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Business rates cuts to help independent retailers

Business rates bills will be cut by a third for almost half a million small retailers in the budget today.

The chancellor is expected to announce the cuts for 496,000 small businesses, along with £900m of immediate relief, in a bid to help the country’s failing high streets and small business owners.

A £650m transformation fund for high streets, including the improvement of infrastructure and transport, is also expected to be announced as part of the efforts to resurrect the UK’s high streets.

Another predicted budget reform is a review of relaxing town planning rules, in an effort to ease the conversion of under-used retail units.

Experts, however, are still fearful that these measures will not be enough.

Chief executive of the British Retail Consortium Helen Dickinson OBE said: “Struggling high streets require a broader outlook in order to thrive, particularly given the majority of the UK’s 3.1 million retail workers are employed in businesses that will not benefit from this announcement.”

She added: “The underlying issue remains that the business rates burden is simply too high and this unsustainable system needs less tinkering and more wholesale reform within the context of the wider taxation system.”

Although Head of UK business rates at real estate advisor Altus Group Robert Hayton said the announcement “will almost certainly make trading on the high street more attractive through lower rates and will offer some respite to smaller premises”, he was still concerned about the funding’s effect on struggling larger businesses.

He said: “Larger premises already pay £626 million a year extra in rates contributing to the existing small business rates relief scheme through a supplement of 1.3p on the standard tax rate and, unless this commitment is funded by way of a new digital services tax or through central funds, I’m concerned the burden may simply be transferred onto medium and large businesses, increasing their rates liabilities even further, which would be counterproductive at a time when major retailers are reducing their store portfolios and headcounts.”


Readers' comments (6)

  • Dear Chancellor
    Eliminate business rates. Raise VAT.
    Be bold.
    The High Street

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  • No government can 'save' the High Street. Let it evolve as it has done over centuries.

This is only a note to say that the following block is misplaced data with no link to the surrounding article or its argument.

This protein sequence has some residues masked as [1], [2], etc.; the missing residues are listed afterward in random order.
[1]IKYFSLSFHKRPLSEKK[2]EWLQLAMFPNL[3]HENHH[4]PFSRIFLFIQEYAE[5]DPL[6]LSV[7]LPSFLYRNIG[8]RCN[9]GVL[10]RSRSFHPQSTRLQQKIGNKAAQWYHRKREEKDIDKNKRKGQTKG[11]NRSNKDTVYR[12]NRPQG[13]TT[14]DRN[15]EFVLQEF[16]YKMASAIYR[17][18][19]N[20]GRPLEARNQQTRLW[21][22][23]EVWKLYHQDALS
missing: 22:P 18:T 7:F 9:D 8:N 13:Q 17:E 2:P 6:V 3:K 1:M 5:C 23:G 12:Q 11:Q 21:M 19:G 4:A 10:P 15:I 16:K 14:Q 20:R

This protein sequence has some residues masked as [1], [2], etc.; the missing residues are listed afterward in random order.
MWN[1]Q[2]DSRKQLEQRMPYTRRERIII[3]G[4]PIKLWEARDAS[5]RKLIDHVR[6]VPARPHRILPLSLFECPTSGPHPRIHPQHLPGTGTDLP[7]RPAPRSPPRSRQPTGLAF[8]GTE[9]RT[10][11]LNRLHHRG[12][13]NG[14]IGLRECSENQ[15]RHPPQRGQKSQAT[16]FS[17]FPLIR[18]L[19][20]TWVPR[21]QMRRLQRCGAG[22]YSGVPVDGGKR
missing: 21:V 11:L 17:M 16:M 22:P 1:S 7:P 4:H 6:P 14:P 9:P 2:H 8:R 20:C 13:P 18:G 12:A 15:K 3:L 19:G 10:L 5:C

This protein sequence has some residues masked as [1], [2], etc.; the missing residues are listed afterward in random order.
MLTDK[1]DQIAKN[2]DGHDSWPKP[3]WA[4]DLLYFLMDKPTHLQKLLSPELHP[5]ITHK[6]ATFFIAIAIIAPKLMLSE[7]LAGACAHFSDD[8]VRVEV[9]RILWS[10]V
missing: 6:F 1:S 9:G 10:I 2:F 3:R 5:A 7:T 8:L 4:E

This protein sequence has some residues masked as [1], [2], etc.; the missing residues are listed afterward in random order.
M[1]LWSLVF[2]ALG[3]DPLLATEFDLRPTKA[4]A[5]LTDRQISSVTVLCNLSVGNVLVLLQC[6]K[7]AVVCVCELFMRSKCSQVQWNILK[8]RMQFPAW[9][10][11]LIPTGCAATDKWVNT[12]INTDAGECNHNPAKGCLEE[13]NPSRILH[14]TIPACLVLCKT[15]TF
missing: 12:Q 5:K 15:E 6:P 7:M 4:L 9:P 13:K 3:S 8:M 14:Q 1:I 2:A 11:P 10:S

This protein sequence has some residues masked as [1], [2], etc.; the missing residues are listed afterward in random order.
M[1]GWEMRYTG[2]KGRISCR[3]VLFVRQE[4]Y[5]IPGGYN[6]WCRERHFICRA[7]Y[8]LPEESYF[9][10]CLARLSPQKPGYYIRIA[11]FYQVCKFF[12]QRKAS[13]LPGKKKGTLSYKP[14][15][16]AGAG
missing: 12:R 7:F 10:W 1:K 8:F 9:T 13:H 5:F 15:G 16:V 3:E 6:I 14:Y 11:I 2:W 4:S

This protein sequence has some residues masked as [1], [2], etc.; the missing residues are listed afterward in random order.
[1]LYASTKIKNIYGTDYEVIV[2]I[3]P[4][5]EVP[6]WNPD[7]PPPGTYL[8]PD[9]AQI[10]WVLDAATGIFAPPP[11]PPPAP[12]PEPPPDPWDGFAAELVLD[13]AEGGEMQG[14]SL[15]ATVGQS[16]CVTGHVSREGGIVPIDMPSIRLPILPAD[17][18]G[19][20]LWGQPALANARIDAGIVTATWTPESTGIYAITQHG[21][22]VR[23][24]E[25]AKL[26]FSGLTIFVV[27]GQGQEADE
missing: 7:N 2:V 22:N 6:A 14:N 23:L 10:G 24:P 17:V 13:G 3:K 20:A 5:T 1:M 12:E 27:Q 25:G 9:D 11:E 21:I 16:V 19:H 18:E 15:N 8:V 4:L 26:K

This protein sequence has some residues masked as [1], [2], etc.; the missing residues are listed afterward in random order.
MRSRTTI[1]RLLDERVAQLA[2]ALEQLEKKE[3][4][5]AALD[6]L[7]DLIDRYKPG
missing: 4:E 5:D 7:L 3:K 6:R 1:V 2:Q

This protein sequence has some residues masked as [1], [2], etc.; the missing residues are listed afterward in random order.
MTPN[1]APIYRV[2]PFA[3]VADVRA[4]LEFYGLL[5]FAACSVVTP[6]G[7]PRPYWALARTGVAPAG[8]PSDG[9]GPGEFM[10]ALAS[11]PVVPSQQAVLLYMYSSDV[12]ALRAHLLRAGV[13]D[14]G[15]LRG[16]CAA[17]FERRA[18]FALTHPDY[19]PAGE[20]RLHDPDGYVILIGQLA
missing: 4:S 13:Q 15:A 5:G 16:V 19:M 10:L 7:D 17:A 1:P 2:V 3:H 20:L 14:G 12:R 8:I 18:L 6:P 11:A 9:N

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  • Reasonable argument, Mr/s Anonymous. However the antiquated business rates system distorts the market with significant employment and social implications, preventing the natural evolution that you favour.

    Or are you supporting the argument that business rates should be eliminated in order to enable evolution?

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  • Any increasing of the Rate Threshold will ultimately at best be negligible and could actually have a negative effect as it allows businesses to be more inefficient than they may already be.

    No government can force consumers to travel to the High Street. Changing shopping habits mean retailers need to scale down their operations and if they must have a physical presence, the move to secondary or tertiary areas. If they cannot afford prime sites, tough. They have no given right to be there.

    The medium to long term future for City Centres will be mainly leisure and residential areas, with little in the way of clothing retail as declining footfall has not been taken into consideration in recent years, leaving too many on the back foot hoping for change that will never come.

    The younger end are voting with their feet - they are shopping online and that isn't going to reverse, so the Government would be wise to spend their resources in different ways.

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  • Regardless of rates, High Street Clothing Retail has been in decline for years, Imbex/MAB, these trade shows were stuffed to the gunnels with Brands and Retailers (characters!!) from up and down the Country, the Indies made the High Streets desirable then the Multiples moved in and rates went up, add in out of town Retail Parks and the Brands and Indies have been almost killed off, with the rise of online now the Multiples are being killed off. Perhaps, in time, like vinyl, it will again become a novelty but in the meantime it needs totally re-inventing, as has been said countless times it must be exciting and a new experience not a depressing one, which is what most High Streets have now become, unlike Coal Drops Yard which i'm loving the look of!

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  • Clothing stores still have the pub mentality i.e If I open up, people will come. WRONG.

    To have any chance of survival, they must do much more on every level and make shopping a whole experience.

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